That stomach dropping exit poll moment will be seared into my memory forever. The stunned silence in the room hung over us like a shroud. My husband and I clung desperately to the hope it might be wrong. Paddy Ashdown seemed convinced of it – so much so he offered to eat his hat if it turned out to be correct. As the night wore on it became increasingly and horrifyingly clear Paddy was going to have to consume his hat in one big humiliating gulp. Making a mockery of all the previous polling predictions, the Tories had won a majority, something even the horrendous exit poll had failed to predict.
On May the 8th, millions of us were filled with despair. The last five years had been bad enough, and that was with the Lib-Dems acting as some kind of brake on the Tories callous instincts, albeit a rusty one in need of major repair. Before we’d had time to draw breath, let alone take stock, Ed Miliband threw in the towel.
The prospect of a new leader did nothing to lift us out of our doldrums. If anything it made us feel worse – especially when the only leadership candidates on offer used every interview they gave to hammer home the idea we had to appeal to the hummus buying, John Lewis shopping voter to become electable again. What this ‘new labouresque’ analysis failed to consider was how many more voters there are in the UK who can’t afford to shop in John Lewis.
Did these candidates realise for instance, that 80% of people in the UK earn less than £31000 a year? And even if you were fortunate enough to be the type of voter these candidates said Labour needed to attract (and seeing as my husband and I live on a combined income of approximately £35000 a year, we fall into this category) didn’t they realise we have adult children, saddled with enormous student debt, working on zero hour contracts, earning too little to ever buy a home of their own? Didn’t they understand that we have ageing parents who are having their care visits cut to pay for a banking crisis they didn’t cause? Didn’t they grasp the fact we don’t just care about ourselves? Was it so hard for them to understand that even slightly better off voters care about the young, the sick, the disabled and the elderly?
Like many others, I initially chose to support Andy Burnham. His statement about putting the heart back into Labour resonated with me. Labour had without doubt lost its heart. Ed Miliband had tried to shock it to life a few times, but I always got the feeling there were too many advisers and Blairites wrestling the defibrillator out of his hands before it could get it into a steady rhythm. But my support for Burnham was short lived. His pendulum like statements, one minute to the right, then to the left, then back again, had me thoroughly confused. He was clearly trying to cover all the bases, a triangulation strategy he’d no doubt learnt under Blair, but as a result I couldn’t figure out what sort of leader Andy would make, other than a vacillating one. Not exactly inspiring. Maybe they should rename the triangulation strategy the strangulation strategy because of the way it kills off all hope and inspiration? Anyway I digress.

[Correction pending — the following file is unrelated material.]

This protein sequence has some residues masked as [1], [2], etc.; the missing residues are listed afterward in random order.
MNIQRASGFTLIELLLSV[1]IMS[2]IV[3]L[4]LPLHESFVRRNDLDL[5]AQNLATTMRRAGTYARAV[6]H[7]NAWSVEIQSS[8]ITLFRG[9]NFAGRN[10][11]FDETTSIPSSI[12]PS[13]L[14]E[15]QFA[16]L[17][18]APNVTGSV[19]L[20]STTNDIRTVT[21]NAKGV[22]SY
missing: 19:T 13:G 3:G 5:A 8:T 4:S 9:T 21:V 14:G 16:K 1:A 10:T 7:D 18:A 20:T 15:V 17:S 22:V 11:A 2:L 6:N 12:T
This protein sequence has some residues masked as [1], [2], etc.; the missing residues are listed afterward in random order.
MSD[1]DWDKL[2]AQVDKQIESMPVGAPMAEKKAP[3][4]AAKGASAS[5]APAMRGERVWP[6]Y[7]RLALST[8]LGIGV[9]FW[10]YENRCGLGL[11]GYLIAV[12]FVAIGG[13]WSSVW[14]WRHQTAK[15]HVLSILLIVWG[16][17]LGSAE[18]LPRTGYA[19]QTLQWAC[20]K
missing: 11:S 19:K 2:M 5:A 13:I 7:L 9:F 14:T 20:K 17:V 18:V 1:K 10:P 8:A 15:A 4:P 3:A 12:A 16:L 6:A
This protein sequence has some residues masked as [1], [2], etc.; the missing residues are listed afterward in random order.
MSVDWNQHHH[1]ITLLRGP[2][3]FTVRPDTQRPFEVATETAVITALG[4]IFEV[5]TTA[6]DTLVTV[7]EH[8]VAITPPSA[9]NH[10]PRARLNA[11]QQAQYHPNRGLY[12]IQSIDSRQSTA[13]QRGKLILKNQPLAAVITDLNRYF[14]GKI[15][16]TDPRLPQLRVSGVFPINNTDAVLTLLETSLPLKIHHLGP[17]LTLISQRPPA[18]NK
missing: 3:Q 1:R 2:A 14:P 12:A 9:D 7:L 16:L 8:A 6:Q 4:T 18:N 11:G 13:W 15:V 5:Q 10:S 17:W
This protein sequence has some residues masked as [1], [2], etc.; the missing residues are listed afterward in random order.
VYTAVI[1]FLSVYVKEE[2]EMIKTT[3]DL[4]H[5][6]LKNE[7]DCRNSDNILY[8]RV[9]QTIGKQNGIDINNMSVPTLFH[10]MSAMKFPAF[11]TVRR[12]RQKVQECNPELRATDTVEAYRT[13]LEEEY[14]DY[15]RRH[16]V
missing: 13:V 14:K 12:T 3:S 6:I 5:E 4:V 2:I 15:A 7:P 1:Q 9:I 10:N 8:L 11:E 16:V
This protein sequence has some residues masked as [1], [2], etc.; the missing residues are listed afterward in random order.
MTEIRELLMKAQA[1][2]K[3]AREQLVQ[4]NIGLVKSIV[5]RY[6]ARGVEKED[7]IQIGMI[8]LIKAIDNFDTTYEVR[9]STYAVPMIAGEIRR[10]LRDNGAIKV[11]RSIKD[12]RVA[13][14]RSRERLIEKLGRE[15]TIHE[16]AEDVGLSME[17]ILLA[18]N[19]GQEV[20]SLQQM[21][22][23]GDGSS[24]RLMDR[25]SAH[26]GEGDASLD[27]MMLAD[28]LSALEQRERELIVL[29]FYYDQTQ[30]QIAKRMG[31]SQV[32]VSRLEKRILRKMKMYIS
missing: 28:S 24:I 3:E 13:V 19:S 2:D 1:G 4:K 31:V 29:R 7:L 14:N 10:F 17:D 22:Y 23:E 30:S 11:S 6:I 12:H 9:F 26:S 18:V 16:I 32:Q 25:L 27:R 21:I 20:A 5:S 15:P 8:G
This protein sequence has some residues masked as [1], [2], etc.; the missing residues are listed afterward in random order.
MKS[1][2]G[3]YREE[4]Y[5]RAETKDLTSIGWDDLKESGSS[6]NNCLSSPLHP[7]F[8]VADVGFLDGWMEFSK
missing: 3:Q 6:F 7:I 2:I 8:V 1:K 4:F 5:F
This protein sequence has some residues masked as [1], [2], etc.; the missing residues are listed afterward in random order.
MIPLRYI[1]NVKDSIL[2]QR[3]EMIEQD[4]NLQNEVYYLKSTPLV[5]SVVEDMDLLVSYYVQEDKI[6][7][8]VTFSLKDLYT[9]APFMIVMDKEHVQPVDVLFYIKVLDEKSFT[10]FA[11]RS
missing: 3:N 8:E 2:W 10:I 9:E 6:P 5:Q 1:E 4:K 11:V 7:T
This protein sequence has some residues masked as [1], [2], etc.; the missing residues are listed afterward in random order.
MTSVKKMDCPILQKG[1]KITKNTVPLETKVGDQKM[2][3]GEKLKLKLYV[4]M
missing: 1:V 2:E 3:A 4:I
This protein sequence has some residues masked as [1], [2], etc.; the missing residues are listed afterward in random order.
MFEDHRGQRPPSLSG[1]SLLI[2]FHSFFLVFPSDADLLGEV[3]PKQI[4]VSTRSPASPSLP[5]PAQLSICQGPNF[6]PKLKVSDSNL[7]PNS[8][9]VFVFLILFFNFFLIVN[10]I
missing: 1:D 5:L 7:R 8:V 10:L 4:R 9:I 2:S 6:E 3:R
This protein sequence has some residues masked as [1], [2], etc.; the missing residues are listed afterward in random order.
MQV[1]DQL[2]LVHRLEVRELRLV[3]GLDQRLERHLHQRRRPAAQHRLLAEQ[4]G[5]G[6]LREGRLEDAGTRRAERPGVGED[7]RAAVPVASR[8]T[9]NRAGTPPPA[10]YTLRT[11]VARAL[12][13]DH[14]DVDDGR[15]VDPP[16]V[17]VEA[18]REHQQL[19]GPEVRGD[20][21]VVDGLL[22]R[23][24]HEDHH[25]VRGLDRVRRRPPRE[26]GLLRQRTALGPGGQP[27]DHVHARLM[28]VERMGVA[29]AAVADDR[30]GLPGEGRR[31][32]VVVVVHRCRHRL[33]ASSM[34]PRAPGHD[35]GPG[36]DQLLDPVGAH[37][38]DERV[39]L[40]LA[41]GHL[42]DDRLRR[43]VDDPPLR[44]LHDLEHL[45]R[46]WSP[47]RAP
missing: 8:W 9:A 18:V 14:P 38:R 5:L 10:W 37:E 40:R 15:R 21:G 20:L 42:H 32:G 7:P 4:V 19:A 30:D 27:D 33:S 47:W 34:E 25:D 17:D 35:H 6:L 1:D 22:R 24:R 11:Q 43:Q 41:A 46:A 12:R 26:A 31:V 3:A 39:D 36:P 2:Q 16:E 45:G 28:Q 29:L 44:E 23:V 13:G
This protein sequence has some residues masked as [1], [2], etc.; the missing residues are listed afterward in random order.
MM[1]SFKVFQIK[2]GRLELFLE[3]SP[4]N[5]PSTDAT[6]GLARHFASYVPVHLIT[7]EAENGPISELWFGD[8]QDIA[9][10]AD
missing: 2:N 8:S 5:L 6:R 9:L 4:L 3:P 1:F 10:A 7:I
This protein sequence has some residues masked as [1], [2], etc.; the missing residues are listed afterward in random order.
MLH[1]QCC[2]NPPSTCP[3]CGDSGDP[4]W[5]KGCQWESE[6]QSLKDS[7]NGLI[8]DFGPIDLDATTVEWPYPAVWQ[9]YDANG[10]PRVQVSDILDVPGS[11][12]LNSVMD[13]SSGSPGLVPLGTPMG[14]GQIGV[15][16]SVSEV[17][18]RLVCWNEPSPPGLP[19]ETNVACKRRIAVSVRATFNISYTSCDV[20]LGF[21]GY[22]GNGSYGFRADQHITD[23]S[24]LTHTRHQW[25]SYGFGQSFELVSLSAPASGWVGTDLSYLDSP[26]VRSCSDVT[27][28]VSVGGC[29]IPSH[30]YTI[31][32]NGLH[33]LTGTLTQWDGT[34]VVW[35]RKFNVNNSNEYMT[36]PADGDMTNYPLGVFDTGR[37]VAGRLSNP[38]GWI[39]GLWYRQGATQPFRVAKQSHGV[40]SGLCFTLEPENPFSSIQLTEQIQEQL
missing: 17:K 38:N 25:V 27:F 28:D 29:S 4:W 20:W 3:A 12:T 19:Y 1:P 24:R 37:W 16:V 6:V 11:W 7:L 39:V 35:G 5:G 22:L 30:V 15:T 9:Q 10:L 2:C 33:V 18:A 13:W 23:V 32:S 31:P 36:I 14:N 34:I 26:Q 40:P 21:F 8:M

Around this time I read a post on Labour list that reawakened my hope. Ten newly elected Labour MP’s, including Clive Lewis, Richard Burgon and Cat Smith had written and signed an open letter, calling for an anti-austerity leadership candidate to stand. That evening I visited a FB group I’d very recently joined to help me process the election result with other lost and despairing Labour party members, and shared a link to the open letter, with the proposal that we, the members, write a similar letter to back up these fledgling MP’s. One of the group members, Beck Barnes, was so enthused by the idea she volunteered to write it. Once she had finished, and we were both happy with it, Beck sent it to the campaign group Red Labour, where it was picked up by activist Naomi Fearon. She was supportive and encouraging from the outset, and on our behalf converted the letter into a 38 degree petition, under the Red Labour banner, with myself and Beck as the signatories.
The three of us tweeted and shared the petition morning noon and night. Twitter finger became a genuine complaint we all shared. I’m a holistic therapist by profession, and I can recall one evening advising my fellow campaigners (who by now despite the fact we had never met, were starting to feel like friends) to soak their hands in warm water to reduce any inflammation. We celebrated on FB whenever anyone of note signed or shared the petition. I remember how excited Beck was when the twitter star Artist Taxi driver signed and re-tweeted it. I was equally excited when John McDonnell signed it. Its funny looking back now, but I wasn’t as excited when Jeremy Corbyn signed it as he was less well known to me then than John.
Our optimism and excitement was sorely tested though as the days went by. Despite a huge degree of support for our petition, the clock was ticking and no left candidate had thrown their hat in the ring. Nominations were being eaten up by the existing candidates and we were starting to realise there would be very limited options for anyone who declared so late. On the day Naomi posted our petition to John Cryer, chairman of the Labour party, which by now had over 5000 signatures, word went out on twitter that Jeremy Corbyn had stood. The rest is history….
I’ve started this blog to continue tracking this amazing story right up to a Labour victory under Jeremy in 2020, and beyond.
And what better name for my blog than Turning The Tide? If this summers taught us one important lesson it’s this – when people don’t accept what they are given, amazing things can happen.
Tides can turn.
by Michelle (Chelley) Ryan